Internal Family Systems (IFS) psychotherapy is an evidence-based therapy for individuals that uses a non-pathologizing approach to healing. It is based on the idea that we all contain different parts within us and that every part carries positive intent for us. IFS asserts that each of us has the capacity to heal ourselves by tapping into our inherent resources and wisdom. The IFS therapy model is very respectful of the pain or trauma that we all carry. Even though IFS reaches deeply into our psyche in powerful ways, it never tries to barge past defenses or dive too quickly into deep issues. The credo of IFS is: “all parts are welcome”, no matter how dark, or scary, or threatening they may appear. The word ‘family’ in IFS refers to the family of various personalities (parts) inside each of us.
We Are Made Of Parts
People are multifaceted – they have different aspects, sides, parts, or facets of their personality, effectively, our ‘internal family’. For example, you may have a part that loves a person and another part that hates that person. Each part serve a different function. It may want to protect you from harm or help you feel good about yourself. It may want to keep you from feeling pain or make other people like you. Despite their best intentions, these parts don’t always act wisely. Our parts might keep us stuck in negative patterns and have a destructive impact on our lives. Even if a part sees the present accurately, it may have a faulty strategy for helping us. However, underneath the surface, they are always doing what they think is best for us.
Vivian Gornick in “The Odd Woman and the City” says:
“we are, every last one of us, divided against ourselves. We both want to grow up and don’t want to grow up; we hunger for sexual pleasure, we dread sexual pleasure; we hate our own aggressions – anger, cruelty, the need to humiliate – yet they derive from the grievances we are least willing to part with.”
The Idea of Self
In addition to our parts, we all have internal strength to get us through difficult times. Deep down, our inner resource that knows what’s best and navigates every situation, is our core Self – our essential inner wisdom that is present in all of us from the moment we are born. This Self energy is not a part and can be characterized by curiosity, compassion, openness, kindness, caring, connectedness, calmness, and other similar qualities. Self can be accessed to help us heal parts that need attention.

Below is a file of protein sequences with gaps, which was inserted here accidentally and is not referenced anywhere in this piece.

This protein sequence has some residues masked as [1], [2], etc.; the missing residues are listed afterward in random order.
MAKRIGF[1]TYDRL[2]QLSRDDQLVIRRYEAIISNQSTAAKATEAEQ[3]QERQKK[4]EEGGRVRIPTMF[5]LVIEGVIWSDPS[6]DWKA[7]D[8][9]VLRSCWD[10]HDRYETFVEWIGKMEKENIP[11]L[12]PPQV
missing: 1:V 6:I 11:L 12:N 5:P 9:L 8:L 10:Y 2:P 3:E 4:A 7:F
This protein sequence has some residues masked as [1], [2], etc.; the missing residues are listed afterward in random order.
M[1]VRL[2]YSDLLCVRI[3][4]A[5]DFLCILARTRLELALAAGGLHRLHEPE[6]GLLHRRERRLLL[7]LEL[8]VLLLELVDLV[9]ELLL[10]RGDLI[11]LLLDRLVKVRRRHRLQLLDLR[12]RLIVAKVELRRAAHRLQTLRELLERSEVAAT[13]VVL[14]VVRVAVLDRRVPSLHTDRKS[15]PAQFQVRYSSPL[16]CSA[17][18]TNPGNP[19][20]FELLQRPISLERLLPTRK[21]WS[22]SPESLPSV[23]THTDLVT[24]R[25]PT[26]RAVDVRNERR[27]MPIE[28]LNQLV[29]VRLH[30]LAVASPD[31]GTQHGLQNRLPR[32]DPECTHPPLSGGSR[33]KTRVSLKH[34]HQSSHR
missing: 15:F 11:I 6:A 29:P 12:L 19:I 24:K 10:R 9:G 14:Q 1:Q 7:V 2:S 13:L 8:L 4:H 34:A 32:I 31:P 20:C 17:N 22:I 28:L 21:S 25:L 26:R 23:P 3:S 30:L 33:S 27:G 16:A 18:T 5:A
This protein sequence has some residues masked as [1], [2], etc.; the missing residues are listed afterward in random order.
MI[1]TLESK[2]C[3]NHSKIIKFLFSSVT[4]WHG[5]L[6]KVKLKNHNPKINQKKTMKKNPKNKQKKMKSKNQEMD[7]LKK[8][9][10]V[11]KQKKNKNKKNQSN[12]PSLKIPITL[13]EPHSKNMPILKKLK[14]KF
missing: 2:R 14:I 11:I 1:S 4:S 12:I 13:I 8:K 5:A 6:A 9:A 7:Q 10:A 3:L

How Does IFS Therapy Work?
IFS therapy model was first conceptualized over 30 years ago by Dr. Richard Schwartz, a family systems therapist. During IFS therapy, we become aware of our parts that may appear as feelings, beliefs, thought patterns, images, sensations, fantasies, or behaviors. We welcome all of them with compassion and curiosity (qualities of Self). We seek to understand each part, connect with it, and appreciate its efforts to help us, while noticing how it might also cause problems for us. By developing a caring and trusting relationship with each part, we can take steps to heal it and enable it to function in a new and healthy way.
IFS is at the forefront of a movement towards a more collaborative therapeutic approach that relies on client’s intuitive wisdom. It offers a clear and empowering view of human cognitive and emotional life and allows both therapist and client to enter into a transformational relationship in which healing can occur. As a clinical treatment, IFS has been rated effective for improving general functioning and well-being. In addition, it has been rated promising for improving each of: phobia, panic, and generalized anxiety disorders and symptoms; physical health conditions and symptoms; personal resilience/self-concept; and depression and depressive symptoms.